You wouldn’t know from their music that The Blankz (a Phoenix based band) formed as recently as 2017. Their new EP/single, White Baby, is so tightly put together musically that if I had been too lazy to read the group’s bio, I would just have assumed they must have been playing together for at least a decade. Their music falls somewhere within the realm of “weirdo pop punk.” It has a very 90′s vibe to it, not in a gimmicky kind of way, it’s just that you’d almost have to go back that far to find this style of music being put out at this level of quality. In a deeper sense though, White Baby brings people back to a more innocent era, the pre-9/11 days before confrontational politics and war dominated the discussion in our everyday lives. I’m talking about those 105 degree summer nights spent skateboarding and loitering at suburban Phoenix strip malls (yes I’m from here as well,) when our most heated arguments were over bands and girls. Our tense confrontations were mostly reserved for our interactions with the security guards about to kick us out of the same spot for the millionth time.
White Baby features solid playing, quirky lyrics, and perhaps most importantly…substance. Yes, wrapped up in White Baby’s musical bundle of joy is a theme about the songwriter’s identity. Tommy Blank is white but was apparently adopted into a Mexican family. The song subtly relates his struggles with identity growing up within this unconventional familial arrangement. It is all presented in an upbeat, fun and energetic musical context. The lyrics are extremely catchy, and if you listen to this song even once, the chorus will stick with you. The video for White Baby takes on a kind of desert rockabilly aesthetic, interspersing vintage home movie footage with present day shots of the band around town.
There is a second jam on this release as well. The song Sissy Glue boasts some killer synth, the vibrato of which resonates throughout the song. The tone is reminiscent of action oriented battle music in old school games like Double Dragon. Sissy Glue contains lyrics concerned with huffing, but really the track is about so much more. It’s sort of a coming of age story told in a very creative way. The synth on this EP is notable because it is what separates the band’s sound it from so many other bands in this genre.
White Baby/Sissy Glue is quite simply, badass. Living in Phoenix, this is easily one of the coolest current bands in the valley, and I’m kind of surprised I haven’t heard anything about them until now.
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Already established for his roles in classic groups like “The Headhunters” back in the 1970s (and since then working with legends like Carl Carlton and Rick James,) Deryo has been around the block musically. These days he’s flying solo, making his own jams, which he describes as being “funk mixed with pop and r&b.” His solo tracks carry the precision marks of a old pro, with backing music that manages to be creatively quirky in expressing its retro grooviness. I’ve always thought that the test of an instrumental backing is whether you’d want to listen to it even if there were no accompanying vocals. Deryo’s songs easily pass that test, and I can’t help but think how great they would sound on vinyl. His 2013 track, Anytime is an excellent example of this, and I just love the futuristic synth hooks on it, which wouldn’t seem out of place on a Buck Rogers soundtrack.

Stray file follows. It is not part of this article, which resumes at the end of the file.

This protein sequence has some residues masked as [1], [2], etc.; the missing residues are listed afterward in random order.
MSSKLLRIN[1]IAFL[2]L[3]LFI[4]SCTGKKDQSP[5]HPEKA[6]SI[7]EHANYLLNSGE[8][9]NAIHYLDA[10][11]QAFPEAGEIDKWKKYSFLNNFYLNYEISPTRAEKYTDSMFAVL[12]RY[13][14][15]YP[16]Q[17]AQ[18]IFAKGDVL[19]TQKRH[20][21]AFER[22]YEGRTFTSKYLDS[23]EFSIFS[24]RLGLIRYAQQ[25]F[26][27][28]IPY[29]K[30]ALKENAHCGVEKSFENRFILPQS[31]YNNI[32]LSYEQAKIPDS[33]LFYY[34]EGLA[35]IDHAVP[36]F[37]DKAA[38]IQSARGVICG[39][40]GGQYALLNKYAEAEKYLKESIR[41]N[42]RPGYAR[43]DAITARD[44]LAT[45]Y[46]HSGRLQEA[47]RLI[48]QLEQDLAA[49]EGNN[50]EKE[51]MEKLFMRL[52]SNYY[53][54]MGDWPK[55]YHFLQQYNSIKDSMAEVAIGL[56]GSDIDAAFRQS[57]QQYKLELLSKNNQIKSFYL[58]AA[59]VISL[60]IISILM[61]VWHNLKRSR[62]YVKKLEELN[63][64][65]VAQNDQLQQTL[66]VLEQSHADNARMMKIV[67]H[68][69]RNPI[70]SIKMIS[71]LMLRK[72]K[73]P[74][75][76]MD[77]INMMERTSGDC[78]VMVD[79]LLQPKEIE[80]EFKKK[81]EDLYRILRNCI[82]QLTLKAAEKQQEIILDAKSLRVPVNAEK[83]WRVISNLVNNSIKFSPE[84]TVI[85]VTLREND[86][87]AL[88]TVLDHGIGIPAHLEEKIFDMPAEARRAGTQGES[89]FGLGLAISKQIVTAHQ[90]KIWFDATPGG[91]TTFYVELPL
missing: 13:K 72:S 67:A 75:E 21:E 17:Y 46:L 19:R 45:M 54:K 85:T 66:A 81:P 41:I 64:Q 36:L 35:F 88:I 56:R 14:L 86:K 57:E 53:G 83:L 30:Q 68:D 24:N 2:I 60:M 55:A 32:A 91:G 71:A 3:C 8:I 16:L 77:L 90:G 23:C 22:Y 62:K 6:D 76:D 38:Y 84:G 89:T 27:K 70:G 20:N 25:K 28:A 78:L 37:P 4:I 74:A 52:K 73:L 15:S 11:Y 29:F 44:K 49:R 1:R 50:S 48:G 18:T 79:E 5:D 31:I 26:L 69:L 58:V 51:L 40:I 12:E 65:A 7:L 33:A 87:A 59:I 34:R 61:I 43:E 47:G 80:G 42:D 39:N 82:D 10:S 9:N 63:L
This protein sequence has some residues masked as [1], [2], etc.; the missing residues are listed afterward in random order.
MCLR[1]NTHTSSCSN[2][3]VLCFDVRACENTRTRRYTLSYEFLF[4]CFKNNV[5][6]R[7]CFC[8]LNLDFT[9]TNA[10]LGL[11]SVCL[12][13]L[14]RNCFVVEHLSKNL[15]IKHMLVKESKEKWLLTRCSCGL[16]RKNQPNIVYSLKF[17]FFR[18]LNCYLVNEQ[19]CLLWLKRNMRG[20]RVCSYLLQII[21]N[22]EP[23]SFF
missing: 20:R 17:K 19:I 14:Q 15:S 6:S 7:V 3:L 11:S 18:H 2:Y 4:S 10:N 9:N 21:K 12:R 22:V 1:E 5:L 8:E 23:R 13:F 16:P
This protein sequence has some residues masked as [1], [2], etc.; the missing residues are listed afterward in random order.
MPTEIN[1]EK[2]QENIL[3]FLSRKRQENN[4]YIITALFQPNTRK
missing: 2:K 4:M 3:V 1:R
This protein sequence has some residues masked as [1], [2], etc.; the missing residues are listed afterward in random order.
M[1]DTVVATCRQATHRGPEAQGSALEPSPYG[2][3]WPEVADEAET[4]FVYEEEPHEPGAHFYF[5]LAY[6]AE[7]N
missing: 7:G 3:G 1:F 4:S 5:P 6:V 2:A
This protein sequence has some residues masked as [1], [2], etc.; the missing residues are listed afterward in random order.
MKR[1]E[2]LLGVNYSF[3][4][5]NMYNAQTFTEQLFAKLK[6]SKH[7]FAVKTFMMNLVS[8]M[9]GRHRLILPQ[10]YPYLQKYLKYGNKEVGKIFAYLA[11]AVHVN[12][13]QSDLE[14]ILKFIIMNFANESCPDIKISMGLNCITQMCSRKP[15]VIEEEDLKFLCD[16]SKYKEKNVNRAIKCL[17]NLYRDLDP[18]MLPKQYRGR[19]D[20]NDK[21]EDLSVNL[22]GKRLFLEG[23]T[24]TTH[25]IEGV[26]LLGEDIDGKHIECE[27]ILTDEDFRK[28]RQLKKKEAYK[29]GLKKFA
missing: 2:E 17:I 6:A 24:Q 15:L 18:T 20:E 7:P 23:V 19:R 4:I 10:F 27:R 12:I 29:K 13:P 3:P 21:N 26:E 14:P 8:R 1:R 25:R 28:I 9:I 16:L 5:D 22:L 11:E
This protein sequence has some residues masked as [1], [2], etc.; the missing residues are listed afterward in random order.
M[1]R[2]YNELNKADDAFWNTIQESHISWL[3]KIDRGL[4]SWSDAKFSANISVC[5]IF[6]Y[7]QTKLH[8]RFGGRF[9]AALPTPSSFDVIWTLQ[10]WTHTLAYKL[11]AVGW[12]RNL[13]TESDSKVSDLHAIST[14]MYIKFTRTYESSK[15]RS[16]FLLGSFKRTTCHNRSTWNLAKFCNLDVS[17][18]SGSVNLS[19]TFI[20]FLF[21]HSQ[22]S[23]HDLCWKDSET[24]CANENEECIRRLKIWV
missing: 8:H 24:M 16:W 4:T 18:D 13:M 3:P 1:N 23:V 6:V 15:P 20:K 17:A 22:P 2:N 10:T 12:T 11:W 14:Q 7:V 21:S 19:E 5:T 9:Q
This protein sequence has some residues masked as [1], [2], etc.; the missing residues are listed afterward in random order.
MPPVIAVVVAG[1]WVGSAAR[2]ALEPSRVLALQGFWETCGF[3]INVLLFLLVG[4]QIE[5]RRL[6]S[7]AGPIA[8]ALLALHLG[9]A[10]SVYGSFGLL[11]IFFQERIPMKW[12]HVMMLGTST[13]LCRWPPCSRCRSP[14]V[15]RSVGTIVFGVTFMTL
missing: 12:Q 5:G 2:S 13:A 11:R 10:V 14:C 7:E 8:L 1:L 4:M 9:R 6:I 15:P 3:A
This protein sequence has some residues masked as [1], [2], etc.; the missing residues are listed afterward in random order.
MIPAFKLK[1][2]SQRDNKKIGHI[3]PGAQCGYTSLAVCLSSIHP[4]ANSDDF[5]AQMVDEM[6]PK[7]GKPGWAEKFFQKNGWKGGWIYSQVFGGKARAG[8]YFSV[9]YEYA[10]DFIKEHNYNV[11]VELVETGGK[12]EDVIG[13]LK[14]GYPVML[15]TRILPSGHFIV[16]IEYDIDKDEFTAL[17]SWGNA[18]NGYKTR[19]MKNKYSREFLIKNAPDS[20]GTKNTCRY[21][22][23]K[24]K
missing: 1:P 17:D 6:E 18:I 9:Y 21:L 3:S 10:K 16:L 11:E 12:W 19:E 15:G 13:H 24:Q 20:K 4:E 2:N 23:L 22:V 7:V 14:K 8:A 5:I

Deryo’s vocals are passionate and delivered with an unpretentious charisma. They are really the driving force in his songs. The lyrical themes are usually positive, romantic and upbeat, though tracks such as I Must Quit convey a sense of melancholic humility. This is in every sense “mood music,” in that it gets you in the mood to enjoy life’s experiences and get in touch with your emotions while dancing to some smooth jams with your significant other…whether in the club or in his/her apartment living room.
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Along the Road is a new EP from Dirk Schwenk & The Truth. the album has been freshly released for the summer of 2018. Apparent;y it was inspired by a sadness Dirk felt while watching the documentary Marley in 2012 and a subsequent desire to make sure he got his own music out there for audiences to hear, perhaps before it might one day be too late. Along the Road is a blend of Americana, light rock and folk. It has elements of Southern rock and roll but these are subtly expressed through tone and mood, ultimately avoiding the trappings of lyrical cliches and managing to resist conforming to cartoonish archetypes of the genre. Dirk’s vocals are mellow and contemplative as he weaves a story for the listener. He stays within his singing capabilities and is wise enough not to try to do too much, which would distract from the lyrical narrative. The album also features quite a bit of excellent guitar playing (at least some of which is credited to Matt “All Day” Asci) on these songs. I was struck by how dynamic the playing style was between songs while still retaining album sound cohesion. All in all, this is a pretty impressive release and the authentic backstory gives it a heartfelt quality.